Smoke billows from Grenfell Tower. Victoria Jones/PA Wire/PA Images. All rights reserved. Anyone following the tragic events surrounding the Grenfell Tower fire on 14 June will have been struck by the calls for justice made by the survivors as well as by many other groups in society. Justice may seem an unlikely value to invoke in such circumstances – especially in a western democracy like the United Kingdom – where a reasonable degree of social equality is assumed.
Fire has a distinctive profile among hazards in that it is a great destroyer of property but rarely proves fatal even in the highly flammable slums and informal settlements of the developing world. The Grenfell Tower fire is unusual in that the death toll is high. In fact, over two weeks after the event, the death toll appears still undetermined or at least unannounced.
Over 95% of deaths and burn injuries are in low-and-middle-income countries where they mainly affect the very poorest in society – and such fires rarely make international news.
Even a cursory glance at the faces of those confirmed dead and still missing presents a gallery of the most disadvantaged groups in British society: the aged, the disabled, the unemployed, single mothers, ethnic minorities and refugees. What makes this impression even starker is that Grenfell Tower is a public housing block standing in one of the most affluent boroughs in the country. Inevitably, in a city where the total number of fatalities from fire last year was 36, the loss of so many lives with such a pronounced socio-economic profile raises serious questions about what caused it, whom it affects, and why it was allowed to happen.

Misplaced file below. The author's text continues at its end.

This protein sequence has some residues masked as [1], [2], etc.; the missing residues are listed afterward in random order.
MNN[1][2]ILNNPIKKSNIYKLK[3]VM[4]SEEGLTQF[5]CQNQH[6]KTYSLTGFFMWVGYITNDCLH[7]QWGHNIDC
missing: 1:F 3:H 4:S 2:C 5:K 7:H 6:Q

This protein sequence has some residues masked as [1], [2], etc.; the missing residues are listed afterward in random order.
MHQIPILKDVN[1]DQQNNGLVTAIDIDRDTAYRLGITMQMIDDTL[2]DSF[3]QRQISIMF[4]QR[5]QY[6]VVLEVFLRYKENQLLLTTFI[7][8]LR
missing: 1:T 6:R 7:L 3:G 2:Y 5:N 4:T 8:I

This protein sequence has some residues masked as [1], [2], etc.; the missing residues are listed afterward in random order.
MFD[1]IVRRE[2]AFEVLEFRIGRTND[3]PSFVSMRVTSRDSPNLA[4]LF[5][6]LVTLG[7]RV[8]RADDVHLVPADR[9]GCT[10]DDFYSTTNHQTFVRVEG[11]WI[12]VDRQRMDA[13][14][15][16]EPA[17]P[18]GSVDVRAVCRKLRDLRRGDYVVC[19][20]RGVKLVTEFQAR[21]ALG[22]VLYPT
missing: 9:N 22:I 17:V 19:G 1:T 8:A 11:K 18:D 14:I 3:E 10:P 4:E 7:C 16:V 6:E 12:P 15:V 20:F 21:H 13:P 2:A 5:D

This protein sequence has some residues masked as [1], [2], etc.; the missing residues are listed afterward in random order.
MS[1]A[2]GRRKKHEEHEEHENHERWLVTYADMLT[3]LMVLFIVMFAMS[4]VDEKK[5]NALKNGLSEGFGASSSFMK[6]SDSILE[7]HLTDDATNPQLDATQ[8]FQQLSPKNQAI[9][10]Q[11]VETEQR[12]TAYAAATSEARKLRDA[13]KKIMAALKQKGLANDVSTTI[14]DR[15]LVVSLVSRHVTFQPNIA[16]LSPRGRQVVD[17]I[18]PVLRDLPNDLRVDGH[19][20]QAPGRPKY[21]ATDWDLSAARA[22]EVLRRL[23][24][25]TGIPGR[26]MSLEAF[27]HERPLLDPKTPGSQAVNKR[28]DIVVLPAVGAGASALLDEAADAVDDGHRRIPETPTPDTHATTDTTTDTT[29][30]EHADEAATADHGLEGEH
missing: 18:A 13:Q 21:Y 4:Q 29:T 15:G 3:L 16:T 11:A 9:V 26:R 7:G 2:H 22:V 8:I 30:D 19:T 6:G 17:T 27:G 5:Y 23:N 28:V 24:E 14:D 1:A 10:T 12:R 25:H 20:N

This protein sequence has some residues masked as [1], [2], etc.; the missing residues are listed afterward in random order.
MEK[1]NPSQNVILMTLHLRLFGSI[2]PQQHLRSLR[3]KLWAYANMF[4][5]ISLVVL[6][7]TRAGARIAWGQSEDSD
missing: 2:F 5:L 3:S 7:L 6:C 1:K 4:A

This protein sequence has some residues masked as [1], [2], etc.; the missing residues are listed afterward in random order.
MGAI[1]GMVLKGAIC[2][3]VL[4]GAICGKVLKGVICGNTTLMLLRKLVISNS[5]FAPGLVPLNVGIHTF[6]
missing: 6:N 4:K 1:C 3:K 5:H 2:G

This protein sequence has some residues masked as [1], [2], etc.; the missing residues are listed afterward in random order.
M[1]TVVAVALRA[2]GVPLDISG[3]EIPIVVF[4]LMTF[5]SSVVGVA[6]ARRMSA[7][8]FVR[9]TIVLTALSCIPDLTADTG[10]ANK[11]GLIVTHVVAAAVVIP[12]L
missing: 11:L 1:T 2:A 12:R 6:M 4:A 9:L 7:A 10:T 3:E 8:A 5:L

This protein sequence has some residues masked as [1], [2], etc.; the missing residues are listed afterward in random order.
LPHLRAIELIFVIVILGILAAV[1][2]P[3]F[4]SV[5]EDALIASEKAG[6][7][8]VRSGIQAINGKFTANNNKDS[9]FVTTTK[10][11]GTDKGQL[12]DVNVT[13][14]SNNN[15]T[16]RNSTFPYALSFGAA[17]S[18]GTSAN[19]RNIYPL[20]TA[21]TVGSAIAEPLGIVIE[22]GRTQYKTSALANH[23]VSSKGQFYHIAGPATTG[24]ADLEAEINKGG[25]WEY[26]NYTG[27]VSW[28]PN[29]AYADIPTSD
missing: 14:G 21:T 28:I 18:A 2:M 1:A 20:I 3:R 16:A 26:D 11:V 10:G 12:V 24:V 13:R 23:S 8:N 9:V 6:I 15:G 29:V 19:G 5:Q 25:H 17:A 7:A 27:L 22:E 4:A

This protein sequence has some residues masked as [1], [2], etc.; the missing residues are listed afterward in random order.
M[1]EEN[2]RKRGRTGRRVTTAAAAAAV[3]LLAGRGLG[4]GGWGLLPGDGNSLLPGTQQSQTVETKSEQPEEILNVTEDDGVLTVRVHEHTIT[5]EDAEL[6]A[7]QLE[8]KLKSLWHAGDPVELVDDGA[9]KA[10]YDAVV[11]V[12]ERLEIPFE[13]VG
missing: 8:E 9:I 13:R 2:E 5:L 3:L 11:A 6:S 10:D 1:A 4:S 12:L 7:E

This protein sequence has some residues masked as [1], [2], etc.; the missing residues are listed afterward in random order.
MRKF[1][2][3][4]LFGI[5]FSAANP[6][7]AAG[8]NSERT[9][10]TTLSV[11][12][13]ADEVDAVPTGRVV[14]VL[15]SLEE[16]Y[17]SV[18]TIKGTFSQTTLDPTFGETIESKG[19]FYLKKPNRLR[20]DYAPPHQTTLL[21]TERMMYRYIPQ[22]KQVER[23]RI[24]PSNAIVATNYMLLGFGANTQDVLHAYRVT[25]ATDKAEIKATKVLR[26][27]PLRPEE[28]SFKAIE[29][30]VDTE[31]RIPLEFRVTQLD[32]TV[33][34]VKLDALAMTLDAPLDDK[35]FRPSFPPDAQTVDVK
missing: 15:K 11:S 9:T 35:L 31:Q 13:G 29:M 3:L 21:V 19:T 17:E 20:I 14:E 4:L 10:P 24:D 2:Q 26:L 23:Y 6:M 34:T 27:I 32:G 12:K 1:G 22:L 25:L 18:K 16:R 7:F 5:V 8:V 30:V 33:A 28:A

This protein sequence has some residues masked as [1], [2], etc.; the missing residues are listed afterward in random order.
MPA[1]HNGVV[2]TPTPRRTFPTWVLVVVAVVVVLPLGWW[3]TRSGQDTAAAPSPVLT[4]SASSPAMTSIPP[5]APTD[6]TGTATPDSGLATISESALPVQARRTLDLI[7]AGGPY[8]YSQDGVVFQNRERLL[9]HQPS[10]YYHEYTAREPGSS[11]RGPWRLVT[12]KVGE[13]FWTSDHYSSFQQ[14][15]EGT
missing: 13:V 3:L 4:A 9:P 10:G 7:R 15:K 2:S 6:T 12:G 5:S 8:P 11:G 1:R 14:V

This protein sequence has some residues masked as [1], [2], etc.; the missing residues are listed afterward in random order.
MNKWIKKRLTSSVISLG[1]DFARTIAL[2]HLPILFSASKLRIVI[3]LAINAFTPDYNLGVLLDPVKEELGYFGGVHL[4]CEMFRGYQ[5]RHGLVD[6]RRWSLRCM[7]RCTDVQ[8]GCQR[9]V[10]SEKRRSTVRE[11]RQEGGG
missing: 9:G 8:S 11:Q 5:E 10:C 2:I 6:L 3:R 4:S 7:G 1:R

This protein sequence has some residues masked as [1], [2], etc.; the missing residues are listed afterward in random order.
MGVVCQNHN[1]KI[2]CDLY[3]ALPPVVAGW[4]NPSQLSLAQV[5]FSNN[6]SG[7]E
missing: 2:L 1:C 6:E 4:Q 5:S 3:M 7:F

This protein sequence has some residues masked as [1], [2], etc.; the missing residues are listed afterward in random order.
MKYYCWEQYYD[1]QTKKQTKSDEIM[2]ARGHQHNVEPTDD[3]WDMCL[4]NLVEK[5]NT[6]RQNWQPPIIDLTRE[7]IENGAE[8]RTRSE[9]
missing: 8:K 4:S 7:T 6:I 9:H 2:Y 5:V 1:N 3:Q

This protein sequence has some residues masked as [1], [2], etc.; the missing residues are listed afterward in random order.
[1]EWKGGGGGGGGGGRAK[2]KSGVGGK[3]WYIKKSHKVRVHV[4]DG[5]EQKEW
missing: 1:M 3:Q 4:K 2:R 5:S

Urban fire is a singular hazard: it has a set of properties that distinguishes it from all others. Unique among hazards, fire is “owned” in that its source of origin lies within a person’s property and largely depends for its ignition on a range of factors: the actions or inactions of the owner; what has been placed in that space; and the provisions made to mitigate or suppress its ability to spread.
It is also, to all intents and purposes, the only “natural” disaster initiated entirely by humans, since the incidence of urban fire ‘auto-generation’ or self-generation (as opposed to wildfires) is so rare nowadays that it can be effectively dismissed. Yet these special properties of fire are seldom acknowledged, and their incidence passes largely unrecognised in international databases.
Urban fires, for instance, are the only major hazard not included as a category in the IFRC’s annual World Disaster Report. Yet fires still cause over 300,000 deaths annually and are the fourth largest cause of accidental injury. The reason for this partial invisibility, perhaps, lies in the fact that over 95% of deaths and burn injuries are in low-and-middle-income countries where they mainly affect the very poorest in society – and such fires rarely make international news.
This relative invisibility may explain why the social construction of fire is so poorly represented in the literature on disasters. While the emphasis in disaster studies has long shifted away from a simple agent-specific focus to a consideration of what renders people unsafe, a condition that is largely dependent on social structures and a person’s relative (dis)advantage, fire is still largely discussed in terms of its physical properties and and how it can be extinguished.
‘Vulnerability’ – the term mainly used to assess the nature and extent of people’s risk, as a gauge of a person’s exposure to hazard and a measure of their capacity to recover from its loss – is less frequently invoked in discussions about fires.
The calls for justice in the case of Grenfell Tower demonstrate the need to understand fire as more than simply a matter of fire load and heat release rate. Fire is also a question that touches upon the underlying social issues that leave some people more exposed to its effects than others. As the risk of fire is not evenly spread throughout society, it is left to the state to ensure that groups disadvantaged by physical limitations and disabilities or socio-economic factors are protected: government has a moral and legal responsibility to create a culture of “fire justice” as well as fire safety that safeguards all its citizens to a minimally acceptable level.